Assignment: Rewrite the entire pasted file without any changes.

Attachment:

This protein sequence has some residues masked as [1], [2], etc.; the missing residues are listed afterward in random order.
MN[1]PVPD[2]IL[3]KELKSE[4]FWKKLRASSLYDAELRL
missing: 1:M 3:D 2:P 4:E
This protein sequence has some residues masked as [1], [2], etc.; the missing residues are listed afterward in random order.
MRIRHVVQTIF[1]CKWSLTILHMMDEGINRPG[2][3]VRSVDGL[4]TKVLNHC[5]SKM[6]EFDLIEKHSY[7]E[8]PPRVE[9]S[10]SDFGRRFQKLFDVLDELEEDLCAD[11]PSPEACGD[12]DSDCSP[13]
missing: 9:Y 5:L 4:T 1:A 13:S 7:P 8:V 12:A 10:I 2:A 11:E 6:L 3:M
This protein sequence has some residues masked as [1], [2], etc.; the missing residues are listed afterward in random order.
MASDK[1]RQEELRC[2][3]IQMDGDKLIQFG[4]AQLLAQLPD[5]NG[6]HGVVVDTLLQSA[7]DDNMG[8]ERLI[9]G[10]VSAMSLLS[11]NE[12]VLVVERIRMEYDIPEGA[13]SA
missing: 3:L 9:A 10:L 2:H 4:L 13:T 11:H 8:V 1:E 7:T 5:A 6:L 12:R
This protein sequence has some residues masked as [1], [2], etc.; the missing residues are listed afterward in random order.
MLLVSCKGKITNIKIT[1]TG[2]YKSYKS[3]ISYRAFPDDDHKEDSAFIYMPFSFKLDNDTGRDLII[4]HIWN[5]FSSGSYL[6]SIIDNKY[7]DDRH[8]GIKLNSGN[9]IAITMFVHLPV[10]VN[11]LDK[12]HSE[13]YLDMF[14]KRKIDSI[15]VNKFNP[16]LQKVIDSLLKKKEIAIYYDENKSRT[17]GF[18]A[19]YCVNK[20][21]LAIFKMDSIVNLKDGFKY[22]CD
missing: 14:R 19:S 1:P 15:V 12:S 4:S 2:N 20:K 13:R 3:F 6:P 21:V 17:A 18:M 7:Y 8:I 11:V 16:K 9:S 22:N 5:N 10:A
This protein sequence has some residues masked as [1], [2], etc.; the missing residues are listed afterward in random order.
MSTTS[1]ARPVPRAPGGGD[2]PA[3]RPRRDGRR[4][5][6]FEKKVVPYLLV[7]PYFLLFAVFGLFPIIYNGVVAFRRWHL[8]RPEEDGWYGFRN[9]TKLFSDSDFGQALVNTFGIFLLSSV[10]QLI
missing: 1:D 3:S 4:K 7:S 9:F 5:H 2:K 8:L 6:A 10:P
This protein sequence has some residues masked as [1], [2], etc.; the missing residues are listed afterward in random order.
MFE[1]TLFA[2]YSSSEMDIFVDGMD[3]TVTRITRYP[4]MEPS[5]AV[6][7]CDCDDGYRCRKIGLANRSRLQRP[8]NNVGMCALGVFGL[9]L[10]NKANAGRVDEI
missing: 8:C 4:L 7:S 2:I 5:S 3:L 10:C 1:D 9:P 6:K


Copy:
This protein sequence has some residues masked as [1], [2], etc.; the missing residues are listed afterward in random order.
MN[1]PVPD[2]IL[3]KELKSE[4]FWKKLRASSLYDAELRL
missing: 1:M 3:D 2:P 4:E
This protein sequence has some residues masked as [1], [2], etc.; the missing residues are listed afterward in random order.
MRIRHVVQTIF[1]CKWSLTILHMMDEGINRPG[2][3]VRSVDGL[4]TKVLNHC[5]SKM[6]EFDLIEKHSY[7]E[8]PPRVE[9]S[10]SDFGRRFQKLFDVLDELEEDLCAD[11]PSPEACGD[12]DSDCSP[13]
missing: 9:Y 5:L 4:T 1:A 13:S 7:P 8:V 12:A 10:I 2:A 11:E 6:L 3:M
This protein sequence has some residues masked as [1], [2], etc.; the missing residues are listed afterward in random order.
MASDK[1]RQEELRC[2][3]IQMDGDKLIQFG[4]AQLLAQLPD[5]NG[6]HGVVVDTLLQSA[7]DDNMG[8]ERLI[9]G[10]VSAMSLLS[11]NE[12]VLVVERIRMEYDIPEGA[13]SA
missing: 3:L 9:A 10:L 2:H 4:L 13:T 11:H 8:V 1:E 7:T 5:A 6:L 12:R
This protein sequence has some residues masked as [1], [2], etc.; the missing residues are listed afterward in random order.
MLLVSCKGKITNIKIT[1]TG[2]YKSYKS[3]ISYRAFPDDDHKEDSAFIYMPFSFKLDNDTGRDLII[4]HIWN[5]FSSGSYL[6]SIIDNKY[7]DDRH[8]GIKLNSGN[9]IAITMFVHLPV[10]VN[11]LDK[12]HSE[13]YLDMF[14]KRKIDSI[15]VNKFNP[16]LQKVIDSLLKKKEIAIYYDENKSRT[17]GF[18]A[19]YCVNK[20][21]LAIFKMDSIVNLKDGFKY[22]CD
missing: 14:R 19:S 1:P 15:V 12:S 4:S 2:N 20:K 13:R 3:F 6:P 21:V 17:A 18:M 7:Y 8:I 11:V 16:K 9:S 22:N 5:N 10:A
This protein sequence has some residues masked as [1], [2], etc.; the missing residues are listed afterward in random order.
MSTTS[1]ARPVPRAPGGGD[2]PA[3]RPRRDGRR[4][5][6]FEKKVVPYLLV[7]PYFLLFAVFGLFPIIYNGVVAFRRWHL[8]RPEEDGWYGFRN[9]TKLFSDSDFGQALVNTFGIFLLSSV[10]QLI
missing: 1:D 3:S 4:K 7:S 9:F 5:H 2:K 8:L 6:A 10:P
This protein sequence has some residues masked as [1], [2], etc.; the missing residues are listed afterward in random order.
MFE[1]TLFA[2]YSSSEMDIFVDGMD[3]TVTRITRYP[4]MEPS[5]AV[6][7]CDCDDGYRCRKIGLANRSRLQRP[8]NNVGMCALGVFGL[9]L[10]NKANAGRVDEI
missing: 8:C 4:L 7:S 2:I 5:S 3:L 10:C 1:D 9:P 6:K